Friday, 23 November 2007

Services and Web Services

I speak to a lot if people about Service Oriented Architecture and find that many people do not really understand what a service is and what role Web Services plays. The root of the problem is that to understand what a service is, you first need to understand the make up of an SOA. The two key components of an SOA are the Business logic and, for want of a better description, the plumbing. It is the separation of the business logic from the plumbing that makes SOA technology important.

The plumbing layer is concerned with executing services and handling messages. It is entirely independent of the business logic and it is this separation that distinguishes SOA from previous IT architectures. The plumbing is very techie and is consistent throughout i.e. it never changes. The business logic layer is, or should be, entirely free of programmers and their code and allows business analysts to model their processes without recourse to code or script.

It is this separation that gives SOA its agility. Models of business processes can be amended at the same pace the users business needs are changing, overcoming the disconnect between IT timescales and business expectations that has dogged IT until now.

Business processes are built up by linking together models of individual business actions called, in SOA speak, Services. An example of an individual service would be to perform a credit check. Another may be to determine stock availability and so on. Business processes are created by stringing together services. Two factors work together to make this technology very agile. The first is that many services can be re-used over and over again and the second is that the code less development of new services by business analysts is itself very fast.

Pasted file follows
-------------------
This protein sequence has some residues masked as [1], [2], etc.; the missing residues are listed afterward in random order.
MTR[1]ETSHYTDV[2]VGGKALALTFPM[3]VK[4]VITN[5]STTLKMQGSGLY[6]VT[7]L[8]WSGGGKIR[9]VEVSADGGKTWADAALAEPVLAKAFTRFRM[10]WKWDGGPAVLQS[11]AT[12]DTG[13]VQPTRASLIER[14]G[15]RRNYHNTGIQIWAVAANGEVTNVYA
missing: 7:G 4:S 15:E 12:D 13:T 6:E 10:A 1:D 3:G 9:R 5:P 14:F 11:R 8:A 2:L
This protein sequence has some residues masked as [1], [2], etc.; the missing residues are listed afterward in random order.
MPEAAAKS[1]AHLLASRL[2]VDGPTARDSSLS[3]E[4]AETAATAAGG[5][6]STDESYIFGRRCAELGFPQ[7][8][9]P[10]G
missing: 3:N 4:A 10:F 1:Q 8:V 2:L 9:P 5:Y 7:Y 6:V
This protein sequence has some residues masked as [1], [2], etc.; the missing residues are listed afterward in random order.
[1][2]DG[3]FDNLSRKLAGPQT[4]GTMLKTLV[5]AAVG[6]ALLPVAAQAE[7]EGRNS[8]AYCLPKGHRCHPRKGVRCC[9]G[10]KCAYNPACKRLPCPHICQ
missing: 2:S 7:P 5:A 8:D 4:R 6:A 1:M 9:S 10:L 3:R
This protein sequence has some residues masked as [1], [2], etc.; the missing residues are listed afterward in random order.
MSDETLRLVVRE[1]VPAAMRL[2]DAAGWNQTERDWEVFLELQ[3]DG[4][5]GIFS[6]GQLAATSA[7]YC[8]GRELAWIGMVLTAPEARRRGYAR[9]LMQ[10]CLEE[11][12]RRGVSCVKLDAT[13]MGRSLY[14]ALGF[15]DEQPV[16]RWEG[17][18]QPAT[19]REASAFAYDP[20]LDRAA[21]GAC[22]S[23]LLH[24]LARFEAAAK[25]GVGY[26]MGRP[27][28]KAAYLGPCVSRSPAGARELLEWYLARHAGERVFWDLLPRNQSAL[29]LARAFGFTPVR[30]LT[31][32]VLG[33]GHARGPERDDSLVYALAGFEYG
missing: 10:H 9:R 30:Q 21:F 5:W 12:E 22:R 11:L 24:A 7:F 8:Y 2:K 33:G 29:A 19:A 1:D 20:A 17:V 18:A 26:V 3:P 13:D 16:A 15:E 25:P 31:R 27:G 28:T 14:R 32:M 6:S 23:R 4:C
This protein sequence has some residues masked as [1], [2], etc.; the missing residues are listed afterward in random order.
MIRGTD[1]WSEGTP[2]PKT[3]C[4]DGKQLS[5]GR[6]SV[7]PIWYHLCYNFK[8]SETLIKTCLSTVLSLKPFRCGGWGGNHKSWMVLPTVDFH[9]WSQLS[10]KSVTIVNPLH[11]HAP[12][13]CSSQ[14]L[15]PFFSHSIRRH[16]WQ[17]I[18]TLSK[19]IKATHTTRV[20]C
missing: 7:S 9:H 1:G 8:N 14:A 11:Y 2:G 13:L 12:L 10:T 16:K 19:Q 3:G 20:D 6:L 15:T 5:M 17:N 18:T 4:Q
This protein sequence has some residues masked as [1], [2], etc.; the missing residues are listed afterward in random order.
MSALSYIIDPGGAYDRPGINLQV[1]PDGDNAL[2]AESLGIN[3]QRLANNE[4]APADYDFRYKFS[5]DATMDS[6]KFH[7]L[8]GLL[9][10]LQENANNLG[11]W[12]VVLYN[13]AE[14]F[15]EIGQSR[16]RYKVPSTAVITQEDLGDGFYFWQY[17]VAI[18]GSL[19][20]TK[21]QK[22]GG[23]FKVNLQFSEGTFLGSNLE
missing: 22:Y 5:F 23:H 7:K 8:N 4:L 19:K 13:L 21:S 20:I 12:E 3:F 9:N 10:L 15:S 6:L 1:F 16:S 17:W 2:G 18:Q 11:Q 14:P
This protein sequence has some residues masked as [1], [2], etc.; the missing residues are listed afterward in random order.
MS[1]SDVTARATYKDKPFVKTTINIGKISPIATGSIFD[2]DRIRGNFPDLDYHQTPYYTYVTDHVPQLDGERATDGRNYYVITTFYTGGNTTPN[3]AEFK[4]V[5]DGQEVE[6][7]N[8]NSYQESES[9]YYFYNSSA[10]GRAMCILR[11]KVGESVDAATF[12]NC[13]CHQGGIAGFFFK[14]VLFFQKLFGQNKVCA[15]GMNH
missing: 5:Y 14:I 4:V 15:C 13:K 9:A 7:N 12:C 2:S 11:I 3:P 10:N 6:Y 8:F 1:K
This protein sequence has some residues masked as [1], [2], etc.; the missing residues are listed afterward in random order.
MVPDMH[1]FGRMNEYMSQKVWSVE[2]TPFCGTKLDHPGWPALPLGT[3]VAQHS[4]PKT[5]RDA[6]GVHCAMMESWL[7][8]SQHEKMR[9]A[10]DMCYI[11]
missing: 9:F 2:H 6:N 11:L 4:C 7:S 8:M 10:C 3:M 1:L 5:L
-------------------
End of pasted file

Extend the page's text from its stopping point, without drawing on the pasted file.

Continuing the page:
Typically, a new business service would be made up of a mixture of existing services and newly designed services. The next important feature of SOA technology is that the services are not hard wired or integrated together in the traditional manner - They are loosely integrated. A services communicate with each other by asking for information. For example, if a credit check is needed, any service anywhere in the network can ask the credit checking service to perform a a credit check. This is possible because every service uses an agreed standard for communication. It does not matter what this standard method is as long as every service within an architecture uses the same one.

This brings us to Web Services. These are just a recognized and agreed standard way of communicating between services. Standards such as this are needed so that business processes can be designed that call on services not resident and under the control of the local designers. An example of a commonly used external service is Google maps.